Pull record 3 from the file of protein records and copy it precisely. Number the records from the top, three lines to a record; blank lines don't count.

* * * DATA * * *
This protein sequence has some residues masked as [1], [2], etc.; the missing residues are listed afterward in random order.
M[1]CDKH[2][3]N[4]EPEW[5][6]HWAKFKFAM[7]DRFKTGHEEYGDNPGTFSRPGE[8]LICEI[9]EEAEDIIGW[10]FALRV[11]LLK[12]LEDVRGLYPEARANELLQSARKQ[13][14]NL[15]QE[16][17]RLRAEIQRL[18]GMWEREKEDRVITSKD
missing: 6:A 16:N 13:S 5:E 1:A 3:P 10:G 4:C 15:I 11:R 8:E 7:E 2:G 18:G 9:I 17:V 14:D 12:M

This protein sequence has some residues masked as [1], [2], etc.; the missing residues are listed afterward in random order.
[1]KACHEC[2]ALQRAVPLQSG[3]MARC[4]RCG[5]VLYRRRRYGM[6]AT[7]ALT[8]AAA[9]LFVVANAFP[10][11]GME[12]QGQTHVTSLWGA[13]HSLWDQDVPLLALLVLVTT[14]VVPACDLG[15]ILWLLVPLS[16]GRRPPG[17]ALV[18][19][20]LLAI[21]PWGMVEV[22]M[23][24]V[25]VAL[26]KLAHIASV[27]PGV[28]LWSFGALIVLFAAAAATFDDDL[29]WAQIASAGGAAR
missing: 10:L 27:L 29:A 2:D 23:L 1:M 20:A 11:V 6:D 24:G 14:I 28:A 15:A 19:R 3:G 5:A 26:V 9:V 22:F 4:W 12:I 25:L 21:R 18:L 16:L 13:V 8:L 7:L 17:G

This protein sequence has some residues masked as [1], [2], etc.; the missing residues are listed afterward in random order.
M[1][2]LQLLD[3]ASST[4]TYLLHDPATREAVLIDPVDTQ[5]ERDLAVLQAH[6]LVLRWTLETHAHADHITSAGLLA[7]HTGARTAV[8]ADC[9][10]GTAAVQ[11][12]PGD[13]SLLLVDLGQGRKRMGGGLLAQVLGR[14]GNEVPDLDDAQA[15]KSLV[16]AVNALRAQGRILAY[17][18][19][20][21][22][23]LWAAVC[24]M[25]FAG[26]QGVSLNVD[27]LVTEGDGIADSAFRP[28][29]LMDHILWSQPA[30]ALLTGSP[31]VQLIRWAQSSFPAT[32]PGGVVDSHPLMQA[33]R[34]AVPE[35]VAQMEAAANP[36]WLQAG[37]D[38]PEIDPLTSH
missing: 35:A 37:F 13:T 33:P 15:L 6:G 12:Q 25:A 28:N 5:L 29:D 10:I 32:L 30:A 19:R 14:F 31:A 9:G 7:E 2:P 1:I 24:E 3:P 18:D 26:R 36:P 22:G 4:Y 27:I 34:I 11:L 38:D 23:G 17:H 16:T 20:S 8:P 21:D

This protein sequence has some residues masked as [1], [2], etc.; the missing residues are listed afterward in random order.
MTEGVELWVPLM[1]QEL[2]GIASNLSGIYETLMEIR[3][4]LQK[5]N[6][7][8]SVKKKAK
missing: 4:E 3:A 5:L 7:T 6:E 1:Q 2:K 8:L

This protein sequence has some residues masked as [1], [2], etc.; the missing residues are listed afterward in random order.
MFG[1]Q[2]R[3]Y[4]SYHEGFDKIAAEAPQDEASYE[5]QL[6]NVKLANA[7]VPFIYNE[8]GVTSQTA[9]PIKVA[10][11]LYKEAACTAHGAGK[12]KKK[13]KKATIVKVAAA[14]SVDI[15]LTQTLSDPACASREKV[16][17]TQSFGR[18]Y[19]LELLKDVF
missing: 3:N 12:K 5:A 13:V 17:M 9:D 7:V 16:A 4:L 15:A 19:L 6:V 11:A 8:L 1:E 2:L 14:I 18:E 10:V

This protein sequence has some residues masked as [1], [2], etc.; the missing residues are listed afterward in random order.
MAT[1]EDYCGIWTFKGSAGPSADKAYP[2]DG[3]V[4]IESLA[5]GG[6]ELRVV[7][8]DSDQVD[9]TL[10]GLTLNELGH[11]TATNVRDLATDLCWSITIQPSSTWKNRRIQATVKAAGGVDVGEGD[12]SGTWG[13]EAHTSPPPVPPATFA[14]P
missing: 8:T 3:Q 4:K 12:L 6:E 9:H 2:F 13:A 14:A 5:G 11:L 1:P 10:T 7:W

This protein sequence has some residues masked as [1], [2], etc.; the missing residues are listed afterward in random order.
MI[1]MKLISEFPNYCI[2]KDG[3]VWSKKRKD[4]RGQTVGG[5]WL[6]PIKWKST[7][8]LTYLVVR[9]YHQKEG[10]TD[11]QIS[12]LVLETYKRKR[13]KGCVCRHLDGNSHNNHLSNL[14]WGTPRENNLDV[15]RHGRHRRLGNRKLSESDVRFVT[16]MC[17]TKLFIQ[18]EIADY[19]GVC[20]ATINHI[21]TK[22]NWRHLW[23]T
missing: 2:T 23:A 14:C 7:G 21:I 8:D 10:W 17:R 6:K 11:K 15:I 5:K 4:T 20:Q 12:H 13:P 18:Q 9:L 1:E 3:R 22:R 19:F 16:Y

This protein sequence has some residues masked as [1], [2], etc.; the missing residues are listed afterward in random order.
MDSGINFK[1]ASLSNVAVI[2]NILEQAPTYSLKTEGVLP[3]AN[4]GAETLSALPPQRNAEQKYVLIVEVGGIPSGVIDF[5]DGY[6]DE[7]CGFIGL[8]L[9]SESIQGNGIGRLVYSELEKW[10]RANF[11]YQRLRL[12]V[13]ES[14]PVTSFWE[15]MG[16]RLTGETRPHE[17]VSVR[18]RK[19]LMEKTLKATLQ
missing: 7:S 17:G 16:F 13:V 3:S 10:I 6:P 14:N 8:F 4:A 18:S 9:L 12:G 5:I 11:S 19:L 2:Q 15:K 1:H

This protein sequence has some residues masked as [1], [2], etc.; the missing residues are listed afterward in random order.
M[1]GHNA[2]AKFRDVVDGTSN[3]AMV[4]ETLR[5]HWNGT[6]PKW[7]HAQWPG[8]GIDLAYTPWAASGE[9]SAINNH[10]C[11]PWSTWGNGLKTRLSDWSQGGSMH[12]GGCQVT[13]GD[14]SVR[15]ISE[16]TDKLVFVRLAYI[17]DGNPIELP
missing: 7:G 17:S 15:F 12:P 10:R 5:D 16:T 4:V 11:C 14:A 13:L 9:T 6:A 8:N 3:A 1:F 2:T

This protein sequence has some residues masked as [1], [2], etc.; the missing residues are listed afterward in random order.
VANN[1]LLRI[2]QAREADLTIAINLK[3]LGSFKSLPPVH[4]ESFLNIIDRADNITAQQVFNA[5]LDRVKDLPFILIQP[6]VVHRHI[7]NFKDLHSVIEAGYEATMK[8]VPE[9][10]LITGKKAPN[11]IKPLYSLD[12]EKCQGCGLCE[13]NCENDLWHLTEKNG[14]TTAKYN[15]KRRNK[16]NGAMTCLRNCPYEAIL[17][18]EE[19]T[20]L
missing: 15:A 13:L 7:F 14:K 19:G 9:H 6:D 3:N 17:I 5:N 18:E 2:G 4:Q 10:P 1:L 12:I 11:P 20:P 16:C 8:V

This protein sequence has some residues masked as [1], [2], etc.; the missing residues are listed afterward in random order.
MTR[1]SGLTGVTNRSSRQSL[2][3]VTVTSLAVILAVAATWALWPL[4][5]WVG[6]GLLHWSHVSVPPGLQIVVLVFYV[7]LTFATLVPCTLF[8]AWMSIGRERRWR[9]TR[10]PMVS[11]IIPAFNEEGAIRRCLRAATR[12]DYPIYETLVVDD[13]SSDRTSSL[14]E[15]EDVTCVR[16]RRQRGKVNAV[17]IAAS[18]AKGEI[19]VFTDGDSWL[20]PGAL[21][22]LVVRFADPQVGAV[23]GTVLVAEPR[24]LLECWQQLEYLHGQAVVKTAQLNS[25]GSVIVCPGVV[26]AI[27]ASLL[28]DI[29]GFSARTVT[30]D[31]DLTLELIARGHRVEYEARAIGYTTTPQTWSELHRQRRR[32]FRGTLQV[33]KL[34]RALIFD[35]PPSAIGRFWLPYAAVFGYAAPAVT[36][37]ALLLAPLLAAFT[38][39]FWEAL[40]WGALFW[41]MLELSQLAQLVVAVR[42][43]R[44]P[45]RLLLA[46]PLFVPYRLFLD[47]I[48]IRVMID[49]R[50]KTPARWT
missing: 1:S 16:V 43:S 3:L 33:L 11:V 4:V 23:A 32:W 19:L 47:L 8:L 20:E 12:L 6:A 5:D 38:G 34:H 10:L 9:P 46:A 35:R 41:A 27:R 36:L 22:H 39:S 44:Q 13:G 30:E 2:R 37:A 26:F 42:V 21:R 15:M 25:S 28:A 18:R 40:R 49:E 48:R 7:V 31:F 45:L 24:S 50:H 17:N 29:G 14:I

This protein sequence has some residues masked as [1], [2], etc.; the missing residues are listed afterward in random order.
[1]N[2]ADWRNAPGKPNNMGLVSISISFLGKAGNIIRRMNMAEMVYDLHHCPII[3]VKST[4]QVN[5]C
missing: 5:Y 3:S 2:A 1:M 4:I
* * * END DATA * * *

This protein sequence has some residues masked as [1], [2], etc.; the missing residues are listed afterward in random order.
M[1][2]LQLLD[3]ASST[4]TYLLHDPATREAVLIDPVDTQ[5]ERDLAVLQAH[6]LVLRWTLETHAHADHITSAGLLA[7]HTGARTAV[8]ADC[9][10]GTAAVQ[11][12]PGD[13]SLLLVDLGQGRKRMGGGLLAQVLGR[14]GNEVPDLDDAQA[15]KSLV[16]AVNALRAQGRILAY[17][18][19][20][21][22][23]LWAAVC[24]M[25]FAG[26]QGVSLNVD[27]LVTEGDGIADSAFRP[28][29]LMDHILWSQPA[30]ALLTGSP[31]VQLIRWAQSSFPAT[32]PGGVVDSHPLMQA[33]R[34]AVPE[35]VAQMEAAANP[36]WLQAG[37]D[38]PEIDPLTSH
missing: 35:A 37:F 13:T 33:P 15:L 6:G 12:Q 25:A 28:N 5:L 29:D 10:I 32:L 30:A 19:R 14:F 31:A 9:G 7:E 2:P 1:I 24:E 3:P 18:D 26:R 36:P 22:G 4:Y 27:I 34:I 11:L 38:D 23:G 17:H 16:T 20:S 8:P 21:D